-- Near Qayyarah, a strike struck an ISIL-used bridge.
    -- Near Ramadi, two strikes struck an ISIL tactical unit, denied ISIL access to terrain, and destroyed five ISIL fighting positions and four buildings.
    -- Near Sinjar, two strikes destroyed two ISIL fighting positions and suppressed two ISIL machine gun positions.
    -- Near Tal Afar, a strike destroyed 10 ISIL bunkers.

    Task force officials define a strike as one or more kinetic events that occur in roughly the same geographic location to produce a single, sometimes cumulative, effect. Therefore, officials explained, a single aircraft delivering a single weapon against a lone ISIL vehicle is a strike, but so is multiple aircraft delivering dozens of weapons against buildings, vehicles and weapon systems in a compound, for example, having the cumulative effect of making those targets harder or impossible for ISIL to use. Accordingly, officials said, they do not report the number or type of aircraft employed in a strike, the number of munitions dropped in each strike, or the number of individual munition impact points against a target.

    That's combat.

    But people wanted to pretend otherwise.

    If you're a US pilot dropping bombs on a country, you are in combat.

    A lot of people kid themselves.

    The White House and the press, for example, with their biased coverage of an execution in Saudi Arabia.

    A secretary for one of Iraq's Vice President (Tareq al-Hashemi), is tortured into a 'confession' and given the death penalty and the White House can't say a word and most outlets -- even after Human Rights Watch repeatedly raised the sentence of Rasha al-Husseini (such as here).

    This bias -- which is swept and away and not even acknowledged in the US -- is part of the reason the US government has so little influence in the region.  They're seen as one-sided -- concerned only with the Shi'ites.  That's how Sunnis tend to see Barack's deal with Iran, his refusal to go to war with the Syrian government (I don't support war on Syria, I'm merely noting the perception among Sunnis) despite the persecution of Syria's Sunnis, etc, etc.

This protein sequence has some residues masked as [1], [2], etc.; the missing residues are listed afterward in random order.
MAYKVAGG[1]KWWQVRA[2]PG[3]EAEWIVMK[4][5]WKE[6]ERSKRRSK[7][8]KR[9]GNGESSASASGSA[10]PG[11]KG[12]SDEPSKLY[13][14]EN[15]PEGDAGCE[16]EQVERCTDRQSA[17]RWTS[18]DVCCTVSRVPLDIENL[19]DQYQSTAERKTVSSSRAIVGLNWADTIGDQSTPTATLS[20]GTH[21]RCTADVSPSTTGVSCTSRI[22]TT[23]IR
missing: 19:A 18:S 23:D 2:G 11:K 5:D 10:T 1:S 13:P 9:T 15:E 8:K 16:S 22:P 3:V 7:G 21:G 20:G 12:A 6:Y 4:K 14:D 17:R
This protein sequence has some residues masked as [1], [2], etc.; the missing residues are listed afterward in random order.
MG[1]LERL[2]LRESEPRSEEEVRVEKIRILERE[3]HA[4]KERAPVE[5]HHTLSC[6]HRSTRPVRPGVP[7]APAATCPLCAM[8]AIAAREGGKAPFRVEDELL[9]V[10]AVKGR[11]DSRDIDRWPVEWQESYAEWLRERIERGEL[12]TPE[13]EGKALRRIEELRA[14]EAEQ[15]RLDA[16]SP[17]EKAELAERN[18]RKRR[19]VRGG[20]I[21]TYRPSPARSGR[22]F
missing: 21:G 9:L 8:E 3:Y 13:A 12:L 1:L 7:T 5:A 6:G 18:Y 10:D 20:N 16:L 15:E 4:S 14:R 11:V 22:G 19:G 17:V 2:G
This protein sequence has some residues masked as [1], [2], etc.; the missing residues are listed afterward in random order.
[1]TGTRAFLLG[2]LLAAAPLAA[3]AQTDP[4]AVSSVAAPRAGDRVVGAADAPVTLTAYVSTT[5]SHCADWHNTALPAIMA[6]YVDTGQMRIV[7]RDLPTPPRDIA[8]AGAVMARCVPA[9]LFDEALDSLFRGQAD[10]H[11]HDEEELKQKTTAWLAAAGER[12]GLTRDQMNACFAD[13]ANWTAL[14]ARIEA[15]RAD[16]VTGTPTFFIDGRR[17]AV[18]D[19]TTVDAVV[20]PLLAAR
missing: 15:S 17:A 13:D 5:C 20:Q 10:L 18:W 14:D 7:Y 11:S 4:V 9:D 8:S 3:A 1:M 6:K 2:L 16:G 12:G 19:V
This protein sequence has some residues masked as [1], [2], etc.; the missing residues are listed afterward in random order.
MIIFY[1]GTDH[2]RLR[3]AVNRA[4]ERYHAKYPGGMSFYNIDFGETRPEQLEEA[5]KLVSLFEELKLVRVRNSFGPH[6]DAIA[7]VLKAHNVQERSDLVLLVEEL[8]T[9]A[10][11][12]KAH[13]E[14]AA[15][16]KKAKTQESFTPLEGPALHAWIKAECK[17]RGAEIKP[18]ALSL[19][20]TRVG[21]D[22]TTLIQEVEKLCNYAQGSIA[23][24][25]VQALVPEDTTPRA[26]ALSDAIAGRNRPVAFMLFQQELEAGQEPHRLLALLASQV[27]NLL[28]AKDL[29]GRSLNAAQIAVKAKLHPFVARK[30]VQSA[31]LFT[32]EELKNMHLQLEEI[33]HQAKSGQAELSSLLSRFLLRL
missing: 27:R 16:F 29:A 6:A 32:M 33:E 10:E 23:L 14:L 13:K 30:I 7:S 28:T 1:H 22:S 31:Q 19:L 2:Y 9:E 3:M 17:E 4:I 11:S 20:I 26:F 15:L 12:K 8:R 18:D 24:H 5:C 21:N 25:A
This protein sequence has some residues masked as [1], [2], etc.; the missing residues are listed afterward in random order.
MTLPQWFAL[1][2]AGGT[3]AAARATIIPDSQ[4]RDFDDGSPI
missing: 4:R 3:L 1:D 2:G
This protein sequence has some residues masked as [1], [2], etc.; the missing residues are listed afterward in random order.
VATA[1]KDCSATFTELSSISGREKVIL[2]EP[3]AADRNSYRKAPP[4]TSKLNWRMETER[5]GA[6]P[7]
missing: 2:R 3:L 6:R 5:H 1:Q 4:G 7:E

If you're not getting how one sided the US government and US media's interest is, let's go to Monday's THE SITUATION ROOM WITH WOLF BLITZER (CNN) and pay close attention to how Elise Labott 'reports' the controversial execution.

    WOLF BLITZER:  Let's begin with a sudden and growing crisis in the Middle East pitting Iran, Saudi Arabia and many of their allies against each other right now. The ramifications are enormous.

    Our global affairs correspondent, Elise Labott, is working the story for us.

    Elise, this potentially significantly, damaging impact for the United States.


    Tonight, Saudi Arabia canceled al fights to and from Iran after cutting diplomatic ties over the attack on its embassy. As the region's two biggest powerhouses ramp up their diplomatic standoff, tonight, fears in Washington the fallout could set the entire region on a collision course.


    LABOTT (voice-over): In Baghdad today, protesters chanted "No to Sau" -- as they stormed the Saudi ambassador's residence.

    A similar scene in Tehran, where protesters there returned to the Saudi Embassy after ransacking and torching it over the weekend, what is quickly becoming a crisis that could pull America further into a centuries-old Middle East conflict. Tonight, one of America's most entrenched foes is in a showdown with one of its staunchest allies.

    Iran is promising vengeance after the Saudi government beheaded this cleric, Nimr al-Nimr, who it called a terrorist. He, like much of Iran's population, was a Shiite Muslim. And his killing inflamed that country, leading to protests and the brutal attack on the Saudi Embassy.

    ADEL AL-JUBEIR, SAUDI ARABIAN FOREIGN MINISTER: We will not allow Iran to destabilize our region.

    LABOTT: Tonight, the backlash against Iran is growing. Saudi Arabia cut diplomatic relations with Tehran. And, today, three Sunni- Arab countries, Bahrain, Sudan and the United Arab Emirates, joined them, severing or downgrading ties with Tehran and recalling their ambassadors.

    AL-JUBEIR: The cutting off of diplomatic ties with Iran is in reaction to Iran's aggressive policies over the years and in particular over the past few months.

    LABOTT: Since the American-led nuclear deal with Iran this spring, tensions between the countries have boiled over, each backing opposite factions in conflicts throughout the region, from Yemen to the bloody civil war in Syria, where Iran's support for Syrian President Assad has fueled Saudi anger.